One of These US Cities Will Get $40 Million to Make Commutes Suck Less

A future of connected vehicles and better transit apps. Image: Portland’s Smart City Pitch

Earlier this year, seven cities were named as finalists for the Smart City Challenge, a chance to win $40 million from the US Department of Transportation to become a connected, automated city of the future. Today, the mayors of Austin, Columbus, Denver, Kansas City, Pittsburgh, Portland, and San Francisco made their final arguments for why their city should get the cash.

To win, the cities need to show how they plan to integrate the most progressive transportation tech currently on the horizon: self-driving cars, connected vehicles, and smart sensors. After the seven finalists were named in March, each city was given $100,000 and government mentorship to hone their proposals. Cities also worked to recruit private sector partners and enlist matching funds from local organizations, so that $40 million will be doubled or tripled in some places. You can read summaries of all seven proposals and check out my story about San Francisco’s ambitious idea to solve its housing crisis with self-driving cars.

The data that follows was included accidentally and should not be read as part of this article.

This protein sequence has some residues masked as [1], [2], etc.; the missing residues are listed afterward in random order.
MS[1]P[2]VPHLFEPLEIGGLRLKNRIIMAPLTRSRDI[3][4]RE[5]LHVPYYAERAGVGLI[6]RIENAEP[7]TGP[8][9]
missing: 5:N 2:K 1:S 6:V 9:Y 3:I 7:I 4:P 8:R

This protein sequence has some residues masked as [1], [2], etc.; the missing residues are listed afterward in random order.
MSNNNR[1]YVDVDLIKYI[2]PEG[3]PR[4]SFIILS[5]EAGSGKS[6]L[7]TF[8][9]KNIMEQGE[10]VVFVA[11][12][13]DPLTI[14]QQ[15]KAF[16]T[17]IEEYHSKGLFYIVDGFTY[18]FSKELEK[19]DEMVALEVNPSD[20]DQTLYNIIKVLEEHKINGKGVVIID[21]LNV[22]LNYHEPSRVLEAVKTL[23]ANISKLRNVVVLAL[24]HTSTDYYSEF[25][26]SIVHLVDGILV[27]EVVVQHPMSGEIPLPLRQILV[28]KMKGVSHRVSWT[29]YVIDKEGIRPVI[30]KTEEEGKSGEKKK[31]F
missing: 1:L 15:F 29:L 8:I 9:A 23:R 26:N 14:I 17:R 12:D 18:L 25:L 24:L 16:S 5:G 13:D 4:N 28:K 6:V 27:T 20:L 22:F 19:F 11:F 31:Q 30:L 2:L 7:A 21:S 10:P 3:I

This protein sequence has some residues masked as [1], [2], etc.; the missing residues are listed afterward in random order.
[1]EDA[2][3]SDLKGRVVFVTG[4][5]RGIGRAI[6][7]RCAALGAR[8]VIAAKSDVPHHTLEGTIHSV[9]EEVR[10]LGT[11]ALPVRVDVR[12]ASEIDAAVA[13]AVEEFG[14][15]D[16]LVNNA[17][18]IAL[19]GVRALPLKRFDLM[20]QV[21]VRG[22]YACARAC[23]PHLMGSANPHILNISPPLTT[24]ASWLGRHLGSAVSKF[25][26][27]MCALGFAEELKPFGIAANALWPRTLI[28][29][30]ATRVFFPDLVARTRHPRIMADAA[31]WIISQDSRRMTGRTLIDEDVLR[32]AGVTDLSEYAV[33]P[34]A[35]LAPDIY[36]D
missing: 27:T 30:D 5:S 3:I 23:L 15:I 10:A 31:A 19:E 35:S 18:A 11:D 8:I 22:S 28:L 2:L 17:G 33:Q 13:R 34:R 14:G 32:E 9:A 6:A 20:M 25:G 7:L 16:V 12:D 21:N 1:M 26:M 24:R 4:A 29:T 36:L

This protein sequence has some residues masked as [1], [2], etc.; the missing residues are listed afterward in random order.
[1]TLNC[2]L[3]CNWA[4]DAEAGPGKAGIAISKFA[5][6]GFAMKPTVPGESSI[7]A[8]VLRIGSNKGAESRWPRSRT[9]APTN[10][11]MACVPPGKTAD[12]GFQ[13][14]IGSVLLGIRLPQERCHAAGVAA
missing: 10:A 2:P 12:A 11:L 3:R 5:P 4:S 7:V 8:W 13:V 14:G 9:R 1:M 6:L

Here are all the pitches. (Warning: Pittsburgh’s made me tear up a little.) The winning city will be announced later this month.




Kansas City



San Francisco


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About the author

Alissa Walker

Alissa is the former urbanism editor at Gizmodo.